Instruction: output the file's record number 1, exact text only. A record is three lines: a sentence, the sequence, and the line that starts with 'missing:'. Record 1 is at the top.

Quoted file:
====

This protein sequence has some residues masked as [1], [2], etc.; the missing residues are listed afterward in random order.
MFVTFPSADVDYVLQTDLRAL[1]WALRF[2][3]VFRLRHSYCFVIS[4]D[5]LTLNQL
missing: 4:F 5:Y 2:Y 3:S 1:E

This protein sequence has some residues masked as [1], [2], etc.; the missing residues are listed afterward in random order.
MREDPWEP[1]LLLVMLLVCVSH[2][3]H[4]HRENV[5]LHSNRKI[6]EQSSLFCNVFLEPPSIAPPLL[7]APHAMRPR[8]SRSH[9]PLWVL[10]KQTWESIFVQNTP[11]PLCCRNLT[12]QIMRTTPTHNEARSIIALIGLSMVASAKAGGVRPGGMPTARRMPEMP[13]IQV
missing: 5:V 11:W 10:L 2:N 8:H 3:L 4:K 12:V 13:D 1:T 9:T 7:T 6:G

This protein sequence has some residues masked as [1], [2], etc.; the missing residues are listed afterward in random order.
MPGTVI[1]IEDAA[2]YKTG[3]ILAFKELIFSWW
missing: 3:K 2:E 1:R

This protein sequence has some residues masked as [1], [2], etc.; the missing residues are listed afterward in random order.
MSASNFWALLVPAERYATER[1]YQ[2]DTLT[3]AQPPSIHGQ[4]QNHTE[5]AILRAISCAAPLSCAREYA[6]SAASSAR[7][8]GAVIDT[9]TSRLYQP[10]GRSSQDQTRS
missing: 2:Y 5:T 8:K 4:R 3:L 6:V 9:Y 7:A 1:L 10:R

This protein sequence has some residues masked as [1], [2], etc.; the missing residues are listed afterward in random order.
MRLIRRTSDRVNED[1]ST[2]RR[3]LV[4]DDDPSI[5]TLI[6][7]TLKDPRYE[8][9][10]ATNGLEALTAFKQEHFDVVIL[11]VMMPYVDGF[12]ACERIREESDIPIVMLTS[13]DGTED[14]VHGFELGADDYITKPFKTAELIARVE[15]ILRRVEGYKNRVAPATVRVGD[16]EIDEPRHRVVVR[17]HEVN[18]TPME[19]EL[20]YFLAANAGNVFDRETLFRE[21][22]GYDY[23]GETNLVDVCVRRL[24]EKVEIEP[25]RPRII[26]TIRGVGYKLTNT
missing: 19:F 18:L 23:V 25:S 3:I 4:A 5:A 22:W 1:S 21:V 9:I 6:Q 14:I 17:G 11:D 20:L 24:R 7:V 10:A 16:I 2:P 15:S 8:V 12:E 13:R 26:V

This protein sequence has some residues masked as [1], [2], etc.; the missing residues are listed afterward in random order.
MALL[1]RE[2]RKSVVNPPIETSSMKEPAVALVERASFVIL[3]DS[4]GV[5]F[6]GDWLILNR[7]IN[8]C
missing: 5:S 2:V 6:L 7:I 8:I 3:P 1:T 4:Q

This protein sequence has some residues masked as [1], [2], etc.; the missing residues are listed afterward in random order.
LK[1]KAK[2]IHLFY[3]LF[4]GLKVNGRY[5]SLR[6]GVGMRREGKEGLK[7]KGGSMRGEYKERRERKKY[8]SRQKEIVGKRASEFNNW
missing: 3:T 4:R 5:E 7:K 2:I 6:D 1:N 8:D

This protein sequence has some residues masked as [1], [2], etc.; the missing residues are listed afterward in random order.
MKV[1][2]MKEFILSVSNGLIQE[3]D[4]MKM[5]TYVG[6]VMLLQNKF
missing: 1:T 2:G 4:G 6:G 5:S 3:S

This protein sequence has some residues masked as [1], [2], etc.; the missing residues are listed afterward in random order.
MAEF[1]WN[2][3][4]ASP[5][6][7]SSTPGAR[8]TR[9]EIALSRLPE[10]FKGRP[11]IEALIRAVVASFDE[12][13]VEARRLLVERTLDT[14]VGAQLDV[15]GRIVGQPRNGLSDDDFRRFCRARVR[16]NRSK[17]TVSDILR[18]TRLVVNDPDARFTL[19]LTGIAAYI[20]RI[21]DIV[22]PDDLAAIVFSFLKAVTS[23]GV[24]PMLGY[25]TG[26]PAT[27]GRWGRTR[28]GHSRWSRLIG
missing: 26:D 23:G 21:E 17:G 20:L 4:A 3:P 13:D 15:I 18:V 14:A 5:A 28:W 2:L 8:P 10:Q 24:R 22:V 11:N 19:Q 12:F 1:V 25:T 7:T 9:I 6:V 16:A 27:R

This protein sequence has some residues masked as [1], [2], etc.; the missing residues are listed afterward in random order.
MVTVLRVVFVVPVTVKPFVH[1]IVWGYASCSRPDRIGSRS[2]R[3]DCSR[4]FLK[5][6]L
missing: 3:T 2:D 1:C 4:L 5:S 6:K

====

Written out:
This protein sequence has some residues masked as [1], [2], etc.; the missing residues are listed afterward in random order.
MFVTFPSADVDYVLQTDLRAL[1]WALRF[2][3]VFRLRHSYCFVIS[4]D[5]LTLNQL
missing: 4:F 5:Y 2:Y 3:S 1:E